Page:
I advise people to RTWT with some frequency, but Mary Eberstadt’s cover essay in the Weekly Standard, “The Primal Scream of Identity Politics,” fully merits the longread. It is one of those works that moves the discussion of an issue forward with the originality of its insight.
Boiled down to its essence, the essay argues that the roots of identity politics and the emotionalism behind them can be found in the sexual revolution and the decline of the traditional family. The de-institutionalization of traditional marriage and family causes what Eberstadt calls a “game of musical identity chairs,” and fuels the psychology of loss aversion, which in turn results in the demand for “safe spaces” and the campaigns against “cultural appropriation.”
While I’m still digesting the piece, I have at least two additional thoughts.
First, Eberstadt attaches great importance to “The Combahee River Collective Statement,” a 1977 declaration by black feminists, as a “founding document of identity politics.” She quotes the statement:
“This focusing on our own oppression is embodied in the concept of identity politics. We believe that the most profound and potentially most radical politics come directly out of our own identity, as opposed to working to end somebody else’s oppression.”
I might characterize the statement more as a founding document of intersectionality in identity politics, but I won’t quibble here. I will add the statement also refers to the well-known and succinct distillation of identity politics that has its origin in feminism:
“A political contribution which we feel we have already made is the expansion of the feminist principle that the personal is political.”
“The personal is political” is a phrase that dates at least as far back as 1969. Various feminists to whom the phrase has been attributed have disclaimed authorship, suggesting it was a sentiment already in the feminist aether for years. And it is the core idea from which identity politics flows.
Second, while I think Eberstadt’s emphasis on marriage and family is important, her use of the term “de-institutionalization” is also significant. The family is (or was) the key institution in society, and thus its decline may have the most serious ramifications. But the Left’s “long march through the institutions” has not been limited to the family.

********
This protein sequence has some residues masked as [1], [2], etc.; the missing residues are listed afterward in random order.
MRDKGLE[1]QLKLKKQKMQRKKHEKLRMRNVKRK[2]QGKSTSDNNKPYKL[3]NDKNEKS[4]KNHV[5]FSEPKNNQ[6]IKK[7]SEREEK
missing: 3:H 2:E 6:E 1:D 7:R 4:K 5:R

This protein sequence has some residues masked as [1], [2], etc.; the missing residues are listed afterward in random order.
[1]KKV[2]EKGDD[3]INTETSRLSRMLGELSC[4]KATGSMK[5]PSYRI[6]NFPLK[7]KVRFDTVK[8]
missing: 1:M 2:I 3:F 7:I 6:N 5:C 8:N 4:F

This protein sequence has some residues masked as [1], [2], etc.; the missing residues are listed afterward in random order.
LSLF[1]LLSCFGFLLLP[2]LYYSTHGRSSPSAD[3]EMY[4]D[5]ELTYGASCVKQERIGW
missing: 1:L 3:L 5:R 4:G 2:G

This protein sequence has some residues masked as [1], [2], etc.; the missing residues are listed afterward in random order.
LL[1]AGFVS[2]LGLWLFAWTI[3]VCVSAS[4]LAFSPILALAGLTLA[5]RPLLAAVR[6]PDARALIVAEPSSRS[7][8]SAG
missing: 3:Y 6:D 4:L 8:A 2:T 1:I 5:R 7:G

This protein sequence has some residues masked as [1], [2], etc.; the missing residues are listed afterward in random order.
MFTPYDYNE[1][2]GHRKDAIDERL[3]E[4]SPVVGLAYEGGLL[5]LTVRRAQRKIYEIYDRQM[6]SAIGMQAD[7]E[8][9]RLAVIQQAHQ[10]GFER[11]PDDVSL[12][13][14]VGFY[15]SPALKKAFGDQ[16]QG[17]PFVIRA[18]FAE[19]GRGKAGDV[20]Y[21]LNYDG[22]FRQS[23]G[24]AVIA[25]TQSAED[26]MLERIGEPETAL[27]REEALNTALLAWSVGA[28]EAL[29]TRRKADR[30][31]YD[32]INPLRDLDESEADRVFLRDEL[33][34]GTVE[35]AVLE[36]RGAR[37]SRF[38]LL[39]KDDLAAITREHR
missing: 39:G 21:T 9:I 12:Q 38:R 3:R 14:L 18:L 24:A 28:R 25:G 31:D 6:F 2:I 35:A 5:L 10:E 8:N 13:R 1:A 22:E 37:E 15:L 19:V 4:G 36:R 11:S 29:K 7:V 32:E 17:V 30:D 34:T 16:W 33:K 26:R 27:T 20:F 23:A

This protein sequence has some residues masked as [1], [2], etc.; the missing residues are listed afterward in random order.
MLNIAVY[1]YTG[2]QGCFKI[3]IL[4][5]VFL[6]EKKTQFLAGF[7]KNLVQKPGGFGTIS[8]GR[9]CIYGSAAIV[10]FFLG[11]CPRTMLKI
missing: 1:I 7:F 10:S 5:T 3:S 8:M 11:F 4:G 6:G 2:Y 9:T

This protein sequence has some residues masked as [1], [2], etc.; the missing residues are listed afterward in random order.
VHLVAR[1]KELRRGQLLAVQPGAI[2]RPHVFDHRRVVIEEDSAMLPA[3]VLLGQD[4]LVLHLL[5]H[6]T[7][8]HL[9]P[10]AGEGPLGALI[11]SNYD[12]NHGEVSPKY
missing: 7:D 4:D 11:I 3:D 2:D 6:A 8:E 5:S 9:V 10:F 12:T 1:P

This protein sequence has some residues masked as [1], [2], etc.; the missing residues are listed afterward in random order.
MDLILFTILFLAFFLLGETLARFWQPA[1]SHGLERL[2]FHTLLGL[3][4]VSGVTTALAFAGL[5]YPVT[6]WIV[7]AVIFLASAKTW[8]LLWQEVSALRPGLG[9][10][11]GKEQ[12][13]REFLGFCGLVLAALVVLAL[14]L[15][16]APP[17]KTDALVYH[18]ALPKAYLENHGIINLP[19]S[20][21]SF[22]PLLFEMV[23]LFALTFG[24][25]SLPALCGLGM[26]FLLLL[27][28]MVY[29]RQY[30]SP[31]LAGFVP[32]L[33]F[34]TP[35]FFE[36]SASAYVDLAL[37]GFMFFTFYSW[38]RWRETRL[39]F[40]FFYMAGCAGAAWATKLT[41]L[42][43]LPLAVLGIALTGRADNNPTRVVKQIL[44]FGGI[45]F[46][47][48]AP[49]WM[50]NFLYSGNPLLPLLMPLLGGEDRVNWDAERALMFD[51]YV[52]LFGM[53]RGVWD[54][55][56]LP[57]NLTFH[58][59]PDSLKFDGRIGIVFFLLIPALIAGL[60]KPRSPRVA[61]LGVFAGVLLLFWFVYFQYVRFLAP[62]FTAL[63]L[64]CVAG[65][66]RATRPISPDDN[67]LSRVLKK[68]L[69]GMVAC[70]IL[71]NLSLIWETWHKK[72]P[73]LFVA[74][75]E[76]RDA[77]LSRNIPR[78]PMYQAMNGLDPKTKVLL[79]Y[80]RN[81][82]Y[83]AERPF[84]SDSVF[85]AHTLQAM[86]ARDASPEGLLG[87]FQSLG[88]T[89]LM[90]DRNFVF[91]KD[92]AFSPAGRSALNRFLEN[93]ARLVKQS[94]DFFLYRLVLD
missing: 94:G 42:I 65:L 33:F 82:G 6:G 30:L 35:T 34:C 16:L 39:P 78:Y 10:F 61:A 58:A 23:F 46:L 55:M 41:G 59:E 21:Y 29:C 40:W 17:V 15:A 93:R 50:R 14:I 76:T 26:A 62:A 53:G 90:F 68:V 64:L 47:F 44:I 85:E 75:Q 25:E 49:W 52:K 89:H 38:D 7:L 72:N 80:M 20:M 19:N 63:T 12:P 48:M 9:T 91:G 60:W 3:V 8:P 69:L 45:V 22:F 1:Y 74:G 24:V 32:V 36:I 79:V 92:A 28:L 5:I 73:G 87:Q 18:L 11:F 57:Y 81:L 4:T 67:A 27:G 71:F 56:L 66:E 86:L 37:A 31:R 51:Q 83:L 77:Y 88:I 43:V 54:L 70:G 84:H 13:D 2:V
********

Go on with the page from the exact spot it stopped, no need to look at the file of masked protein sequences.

Regular readers know that my hobbyhorse institution has been education. Regular readers also know that Jonah Goldberg’s Liberal Fascism touches on the subject of identity politics in a number of passages and demonstrates they have emerged in decades prior to the 1960s. But today’s example is his account of the 1969 takeover of Cornell University:
“Black student radicals, convinced of their racial superiority and the inherent corruption of liberalism, mounted a sustained campaign of intimidation and violence against the very institution that afforded them the luxury of an education. President [James A.] Perkins himself was a quintessentially progressive educator. With degrees from Swarthmore and Princeton, he cut his teeth as a New Dealer in the Office of Price Administration. Intellectually, Perkins was a product of the progressive-pragmatic tradition of William James and John Dewey, rejecting the idea that universities should be dedicated to the pursuit of eternal truths or enduring questions. He ridiculed the ‘intellectual chastity’ of traditional scholarship and mocked non-pragmatic scholars — modern-day ink knights — who spent their time devoted to ‘barren discussions of medieval scholasticism.’ Like so many of the New Deal intellectuals, Perkins was hostile to the idea that the past had much to say about the present. For him, the watchword was ‘relevance,’ which in the 1960s quickly led to ’empowerment.’
Perkins believed that universities should be laboratories for social change, training grounds for ‘experts’ who would parachute into the real world and fix society, like the Progressive of Wilson’s and FDR’s day. For these reasons — plus a decided lack of courage — Perkins prostrated himself to fascist goons while he ruthlessly turned his back on those whose educations, jobs, and even lives were threatened by Black Power radicals. *** The black radicals wanted to be taught ‘black science’ and ‘black logic’ by black professors. They demanded a separate school tasked to ‘create the tools necessary for the formation of a black nation.’ They backed up these demands not with arguments but with violence and passionate assertion. ‘In the past it has been all the black people who have done all the dying,’ shouted the leader of the black radicals. ‘Now the time has come when the pigs are going to die.’ Perkins supinely obliged after only token opposition. After all, he explained, ‘there is nothing I have ever said or will ever say that is forever fixed or will not be modified by changed circumstances.’ The first course offered in the new program was Black Ideology.”
Education is thus another example of how the decline of an institution expressly led to the promotion of identity politics. And while I would never claim to be an expert on religion, a similar claim probably could be made with respect to the decline of organized religion during this same time period.
Nor should this be entirely surprising. The point of the “long march” was to empower the state at the expense of other institutions. But these other institutions are important to the formation of individual identities. The campaign of de-institutionalism waged by the Left thus placed more of a focus on identities like race and sex and left the state as the primary institution for mediating social conflict. The decline of marriage and the family may be the most significant loss, but it’s not the only one.
[Update: I’ve had some work come up today, so there may be no post for Friday. If so, have a good weekend.]
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